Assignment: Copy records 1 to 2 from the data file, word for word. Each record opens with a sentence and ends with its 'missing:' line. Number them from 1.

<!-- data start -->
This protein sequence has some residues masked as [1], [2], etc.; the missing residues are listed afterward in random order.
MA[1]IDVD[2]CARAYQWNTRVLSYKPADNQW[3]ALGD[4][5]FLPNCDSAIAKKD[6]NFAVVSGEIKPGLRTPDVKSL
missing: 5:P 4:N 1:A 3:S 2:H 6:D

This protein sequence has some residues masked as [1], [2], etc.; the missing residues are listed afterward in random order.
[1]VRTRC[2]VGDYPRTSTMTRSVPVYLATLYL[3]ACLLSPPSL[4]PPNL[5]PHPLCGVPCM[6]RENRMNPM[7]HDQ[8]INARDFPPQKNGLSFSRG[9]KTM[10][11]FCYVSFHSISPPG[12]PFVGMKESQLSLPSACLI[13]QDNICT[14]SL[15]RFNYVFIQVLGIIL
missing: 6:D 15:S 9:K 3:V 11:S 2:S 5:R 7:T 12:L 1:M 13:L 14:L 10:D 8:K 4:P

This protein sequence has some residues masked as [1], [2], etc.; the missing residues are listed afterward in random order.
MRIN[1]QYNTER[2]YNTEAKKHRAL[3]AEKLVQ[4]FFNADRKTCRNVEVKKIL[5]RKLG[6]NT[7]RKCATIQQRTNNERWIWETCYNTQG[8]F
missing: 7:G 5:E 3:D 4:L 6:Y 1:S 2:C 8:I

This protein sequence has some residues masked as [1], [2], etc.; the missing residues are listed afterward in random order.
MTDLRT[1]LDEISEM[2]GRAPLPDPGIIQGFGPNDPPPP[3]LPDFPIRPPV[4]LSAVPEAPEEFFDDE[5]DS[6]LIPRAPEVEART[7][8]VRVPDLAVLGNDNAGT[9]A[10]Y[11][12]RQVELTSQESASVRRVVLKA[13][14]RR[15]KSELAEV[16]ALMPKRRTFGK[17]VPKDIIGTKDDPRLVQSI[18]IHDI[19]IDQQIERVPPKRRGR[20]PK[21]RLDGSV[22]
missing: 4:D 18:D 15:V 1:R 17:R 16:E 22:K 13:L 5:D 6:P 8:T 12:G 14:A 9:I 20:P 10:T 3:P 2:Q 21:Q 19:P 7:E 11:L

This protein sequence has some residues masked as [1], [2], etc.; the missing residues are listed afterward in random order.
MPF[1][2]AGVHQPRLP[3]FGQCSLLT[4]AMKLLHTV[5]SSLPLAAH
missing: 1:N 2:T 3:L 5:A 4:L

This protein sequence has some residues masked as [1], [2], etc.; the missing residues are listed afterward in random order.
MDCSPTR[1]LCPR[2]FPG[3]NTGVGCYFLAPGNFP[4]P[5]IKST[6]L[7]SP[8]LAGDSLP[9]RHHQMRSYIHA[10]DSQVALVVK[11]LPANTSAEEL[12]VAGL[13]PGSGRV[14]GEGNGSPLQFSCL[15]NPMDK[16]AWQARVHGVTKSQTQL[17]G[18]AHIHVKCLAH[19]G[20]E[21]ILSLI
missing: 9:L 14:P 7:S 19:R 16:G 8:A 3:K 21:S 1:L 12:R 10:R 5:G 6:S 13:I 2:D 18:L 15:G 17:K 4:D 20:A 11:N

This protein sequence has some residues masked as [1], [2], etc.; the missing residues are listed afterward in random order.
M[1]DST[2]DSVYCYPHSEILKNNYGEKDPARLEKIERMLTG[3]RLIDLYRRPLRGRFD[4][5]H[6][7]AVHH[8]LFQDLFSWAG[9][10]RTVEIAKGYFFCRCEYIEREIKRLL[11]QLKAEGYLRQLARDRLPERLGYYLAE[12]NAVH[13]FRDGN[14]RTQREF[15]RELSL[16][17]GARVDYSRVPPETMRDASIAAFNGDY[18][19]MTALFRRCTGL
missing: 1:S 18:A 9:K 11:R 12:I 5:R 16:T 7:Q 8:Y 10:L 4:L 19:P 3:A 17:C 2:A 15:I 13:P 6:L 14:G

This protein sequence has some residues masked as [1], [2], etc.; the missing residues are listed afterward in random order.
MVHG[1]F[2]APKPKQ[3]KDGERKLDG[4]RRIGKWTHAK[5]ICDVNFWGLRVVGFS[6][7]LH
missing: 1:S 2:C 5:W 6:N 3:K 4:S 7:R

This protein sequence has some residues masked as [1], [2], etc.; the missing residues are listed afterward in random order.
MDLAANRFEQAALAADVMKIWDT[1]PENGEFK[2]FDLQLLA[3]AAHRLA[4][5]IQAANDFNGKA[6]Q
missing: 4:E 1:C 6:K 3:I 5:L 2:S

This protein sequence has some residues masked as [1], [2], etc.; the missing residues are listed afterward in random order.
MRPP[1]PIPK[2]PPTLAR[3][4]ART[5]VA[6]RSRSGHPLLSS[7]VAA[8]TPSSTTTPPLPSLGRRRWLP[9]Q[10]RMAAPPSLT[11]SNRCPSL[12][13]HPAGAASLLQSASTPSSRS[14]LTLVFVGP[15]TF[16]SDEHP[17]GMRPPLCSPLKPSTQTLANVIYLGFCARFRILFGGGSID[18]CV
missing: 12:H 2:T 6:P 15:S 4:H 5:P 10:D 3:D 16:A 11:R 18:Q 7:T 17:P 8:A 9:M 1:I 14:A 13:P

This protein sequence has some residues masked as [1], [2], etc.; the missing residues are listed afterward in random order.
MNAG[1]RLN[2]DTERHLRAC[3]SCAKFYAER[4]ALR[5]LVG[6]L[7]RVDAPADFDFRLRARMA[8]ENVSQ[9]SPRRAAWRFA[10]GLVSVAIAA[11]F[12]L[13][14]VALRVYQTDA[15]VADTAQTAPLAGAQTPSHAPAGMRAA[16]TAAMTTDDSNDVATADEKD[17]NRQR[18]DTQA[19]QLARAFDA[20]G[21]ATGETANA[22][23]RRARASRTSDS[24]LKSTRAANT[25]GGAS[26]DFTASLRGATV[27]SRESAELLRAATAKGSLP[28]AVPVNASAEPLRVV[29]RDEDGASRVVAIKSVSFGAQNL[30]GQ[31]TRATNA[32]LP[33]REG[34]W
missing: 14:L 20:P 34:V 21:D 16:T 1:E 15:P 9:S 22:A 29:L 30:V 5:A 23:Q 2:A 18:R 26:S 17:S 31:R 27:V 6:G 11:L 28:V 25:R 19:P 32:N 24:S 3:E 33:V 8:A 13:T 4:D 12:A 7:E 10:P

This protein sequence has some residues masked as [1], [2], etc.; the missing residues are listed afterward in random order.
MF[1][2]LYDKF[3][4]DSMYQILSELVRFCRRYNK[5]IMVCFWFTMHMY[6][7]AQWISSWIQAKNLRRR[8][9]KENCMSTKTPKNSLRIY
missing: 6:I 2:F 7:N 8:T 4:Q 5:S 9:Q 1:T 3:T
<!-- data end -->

This protein sequence has some residues masked as [1], [2], etc.; the missing residues are listed afterward in random order.
MA[1]IDVD[2]CARAYQWNTRVLSYKPADNQW[3]ALGD[4][5]FLPNCDSAIAKKD[6]NFAVVSGEIKPGLRTPDVKSL
missing: 5:P 4:N 1:A 3:S 2:H 6:D

This protein sequence has some residues masked as [1], [2], etc.; the missing residues are listed afterward in random order.
[1]VRTRC[2]VGDYPRTSTMTRSVPVYLATLYL[3]ACLLSPPSL[4]PPNL[5]PHPLCGVPCM[6]RENRMNPM[7]HDQ[8]INARDFPPQKNGLSFSRG[9]KTM[10][11]FCYVSFHSISPPG[12]PFVGMKESQLSLPSACLI[13]QDNICT[14]SL[15]RFNYVFIQVLGIIL
missing: 6:D 15:S 9:K 3:V 11:S 2:S 5:R 7:T 12:L 1:M 13:L 14:L 10:D 8:K 4:P